Green Villain: #LightOverDarkness


Green Villain, a creative platform that uses public art to drive community engagement throughout Jersey City, has partnered with Rabbi and artist Yitzchok Moully, a New Jersey-based artist, and with Rabbi Shmully Levitin of Chabad Young Professionals of Hoboken & Jersey City to produce an interactive public art project located outside the Buy Rite Liquors store at 575 Manilla Ave, Jersey City, NJ.

#LightOverDarkness, a 2018 project established by Yitzchok Moully, invited local community members to write positive messages, mitzvahs (Yiddish for “good deeds”), and prayers onto a mobile mural of a menorah traveling around New York and New Jersey throughout Chanukah last year.

Days after the Dec 10 anti-Semitic attack on the kosher store in the Greenville section of Jersey City, Rabbi Shmully Levitin connected Gregory D. Edgell, founder of Green Villain, and Yitzchok Moully to see how they could bring the project to the streets of Jersey City.

Photo by Jayne Freeman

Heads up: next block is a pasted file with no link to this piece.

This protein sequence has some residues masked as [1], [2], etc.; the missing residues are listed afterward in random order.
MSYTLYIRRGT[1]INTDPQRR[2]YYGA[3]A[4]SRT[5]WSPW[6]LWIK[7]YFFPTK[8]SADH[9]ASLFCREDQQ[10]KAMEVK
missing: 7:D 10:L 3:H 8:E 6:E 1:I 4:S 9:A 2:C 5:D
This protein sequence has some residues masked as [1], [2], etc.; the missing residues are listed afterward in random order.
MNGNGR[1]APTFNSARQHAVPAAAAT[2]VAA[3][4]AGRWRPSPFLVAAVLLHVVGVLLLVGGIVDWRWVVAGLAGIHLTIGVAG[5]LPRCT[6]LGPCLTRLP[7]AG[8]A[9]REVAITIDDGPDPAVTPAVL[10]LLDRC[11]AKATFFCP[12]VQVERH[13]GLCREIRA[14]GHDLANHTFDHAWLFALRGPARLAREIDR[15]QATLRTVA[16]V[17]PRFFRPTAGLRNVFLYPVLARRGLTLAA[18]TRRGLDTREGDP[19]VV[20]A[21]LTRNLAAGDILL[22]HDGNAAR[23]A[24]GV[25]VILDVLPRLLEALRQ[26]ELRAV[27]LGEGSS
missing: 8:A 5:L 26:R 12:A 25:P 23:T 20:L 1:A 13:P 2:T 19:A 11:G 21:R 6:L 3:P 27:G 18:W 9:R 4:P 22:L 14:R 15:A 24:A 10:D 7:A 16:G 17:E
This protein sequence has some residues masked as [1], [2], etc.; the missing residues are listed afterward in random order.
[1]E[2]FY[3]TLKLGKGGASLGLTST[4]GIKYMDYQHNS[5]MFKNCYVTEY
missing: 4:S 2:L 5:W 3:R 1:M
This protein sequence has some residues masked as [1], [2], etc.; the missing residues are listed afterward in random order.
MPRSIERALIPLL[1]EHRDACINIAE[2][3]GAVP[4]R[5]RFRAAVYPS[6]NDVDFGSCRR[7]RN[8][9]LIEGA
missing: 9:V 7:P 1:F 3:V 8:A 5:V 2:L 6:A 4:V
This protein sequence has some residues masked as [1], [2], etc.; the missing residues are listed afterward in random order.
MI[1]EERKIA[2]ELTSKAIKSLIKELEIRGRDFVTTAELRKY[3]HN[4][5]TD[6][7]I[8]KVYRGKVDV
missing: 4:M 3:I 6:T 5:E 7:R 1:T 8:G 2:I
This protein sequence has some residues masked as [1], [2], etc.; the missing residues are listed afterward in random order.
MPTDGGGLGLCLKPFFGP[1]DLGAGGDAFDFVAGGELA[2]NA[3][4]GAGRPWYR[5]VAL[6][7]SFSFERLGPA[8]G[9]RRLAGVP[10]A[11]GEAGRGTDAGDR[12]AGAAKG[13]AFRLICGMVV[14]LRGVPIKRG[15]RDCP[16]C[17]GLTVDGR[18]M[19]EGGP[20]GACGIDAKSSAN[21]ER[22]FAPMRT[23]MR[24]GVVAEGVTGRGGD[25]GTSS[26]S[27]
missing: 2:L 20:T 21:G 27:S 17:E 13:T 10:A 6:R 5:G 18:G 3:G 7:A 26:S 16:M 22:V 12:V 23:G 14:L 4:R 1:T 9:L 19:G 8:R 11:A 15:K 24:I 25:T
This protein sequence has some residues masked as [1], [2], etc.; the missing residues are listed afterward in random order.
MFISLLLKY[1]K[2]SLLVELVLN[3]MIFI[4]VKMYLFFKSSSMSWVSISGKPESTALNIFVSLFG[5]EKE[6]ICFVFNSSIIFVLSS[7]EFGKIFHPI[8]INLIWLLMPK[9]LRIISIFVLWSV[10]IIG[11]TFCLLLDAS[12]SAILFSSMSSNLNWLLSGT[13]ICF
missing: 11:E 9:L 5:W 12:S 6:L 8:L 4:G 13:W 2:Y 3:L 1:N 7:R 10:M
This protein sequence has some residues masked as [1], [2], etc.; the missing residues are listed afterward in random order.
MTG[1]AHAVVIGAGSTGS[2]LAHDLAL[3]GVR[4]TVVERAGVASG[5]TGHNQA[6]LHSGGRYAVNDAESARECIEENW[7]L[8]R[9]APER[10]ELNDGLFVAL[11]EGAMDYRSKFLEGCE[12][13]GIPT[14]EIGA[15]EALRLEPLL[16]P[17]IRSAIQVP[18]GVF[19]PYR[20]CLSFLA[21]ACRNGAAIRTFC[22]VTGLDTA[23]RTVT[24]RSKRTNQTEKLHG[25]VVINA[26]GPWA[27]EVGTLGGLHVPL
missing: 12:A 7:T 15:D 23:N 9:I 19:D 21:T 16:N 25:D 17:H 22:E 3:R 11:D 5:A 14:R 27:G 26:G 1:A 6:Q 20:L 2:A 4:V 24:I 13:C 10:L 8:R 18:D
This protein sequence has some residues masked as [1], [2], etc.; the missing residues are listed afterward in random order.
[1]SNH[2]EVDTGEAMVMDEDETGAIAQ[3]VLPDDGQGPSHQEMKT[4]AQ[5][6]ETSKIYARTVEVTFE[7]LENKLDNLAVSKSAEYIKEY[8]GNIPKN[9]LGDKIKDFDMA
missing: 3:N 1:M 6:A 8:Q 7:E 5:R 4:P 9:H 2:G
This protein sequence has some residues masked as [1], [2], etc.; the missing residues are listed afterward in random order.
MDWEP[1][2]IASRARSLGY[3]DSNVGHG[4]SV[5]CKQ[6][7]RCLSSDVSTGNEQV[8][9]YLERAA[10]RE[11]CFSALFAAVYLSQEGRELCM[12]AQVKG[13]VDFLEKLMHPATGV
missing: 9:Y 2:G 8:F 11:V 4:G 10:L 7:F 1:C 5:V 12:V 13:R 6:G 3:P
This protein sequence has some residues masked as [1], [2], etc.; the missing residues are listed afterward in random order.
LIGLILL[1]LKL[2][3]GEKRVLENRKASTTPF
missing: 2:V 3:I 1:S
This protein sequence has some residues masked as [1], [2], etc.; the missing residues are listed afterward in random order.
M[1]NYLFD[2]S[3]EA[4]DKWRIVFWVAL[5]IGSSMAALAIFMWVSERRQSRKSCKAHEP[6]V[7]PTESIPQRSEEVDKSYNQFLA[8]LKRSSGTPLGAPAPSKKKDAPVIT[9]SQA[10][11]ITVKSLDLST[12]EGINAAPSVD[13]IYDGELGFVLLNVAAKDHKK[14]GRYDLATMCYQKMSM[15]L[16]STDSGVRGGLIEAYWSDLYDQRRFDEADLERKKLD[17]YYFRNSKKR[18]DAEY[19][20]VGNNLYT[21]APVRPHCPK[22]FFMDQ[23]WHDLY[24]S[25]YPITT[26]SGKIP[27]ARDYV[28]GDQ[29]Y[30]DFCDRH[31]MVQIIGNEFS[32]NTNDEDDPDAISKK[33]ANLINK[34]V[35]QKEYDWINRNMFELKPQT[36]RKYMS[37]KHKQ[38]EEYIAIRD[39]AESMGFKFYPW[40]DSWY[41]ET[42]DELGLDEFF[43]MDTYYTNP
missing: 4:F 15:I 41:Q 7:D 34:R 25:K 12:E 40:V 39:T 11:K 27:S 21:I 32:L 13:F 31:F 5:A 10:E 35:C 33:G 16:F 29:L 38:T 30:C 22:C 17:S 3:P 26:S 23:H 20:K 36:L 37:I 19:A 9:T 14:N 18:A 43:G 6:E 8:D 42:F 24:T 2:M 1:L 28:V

Within days a location was procured, and a menorah mural was painted in memory of Det. Joseph Seals, Leah Mindel Ferencz, Douglas Miguel Rodriguez, and Moshe Deutsch, all of who died in the attack.

Starting Wednesday morning, Dec 18, everyone is invited to come by and write his or her own message, prayer, or name on the Buy Rite mural and be a part of the project. Bright colored markers will be available, and everyone is encouraged to bring more supplies.

On each of the eight nights of Chanukah, which begins Sunday evening, Dec 22, different local artists and community leaders will paint a large flame on another branch of the menorah, thus completing the mural.

Positioned directly between the inbound and outbound lanes of the Holland Tunnel and across from the Port Authority Police Department, the artwork will be visible to the 42,000 vehicles driving by each day.

Over the past 11 years, Green Villain has created 53 public art sites and built relationships with hundreds of artists, business owners, landlords, city officials, and community members to show how public art can positively impact the lives of city residents and, in times of need, be used as a vehicle to get important messages out to people.

“I believe it’s the responsibility of every single individual alive today to take a part of the community they live in onto their shoulders and walk blindly into the light in the hope of improving a piece of their world,” said Edgell. “That is the spark that inspired me to bring this project to this section of Jersey City. Anyone with questions or interest in contributing, please contact me directly at 973-610-5145.”

Header:  Photo by Jayne Freeman

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About Gregory D. Edgell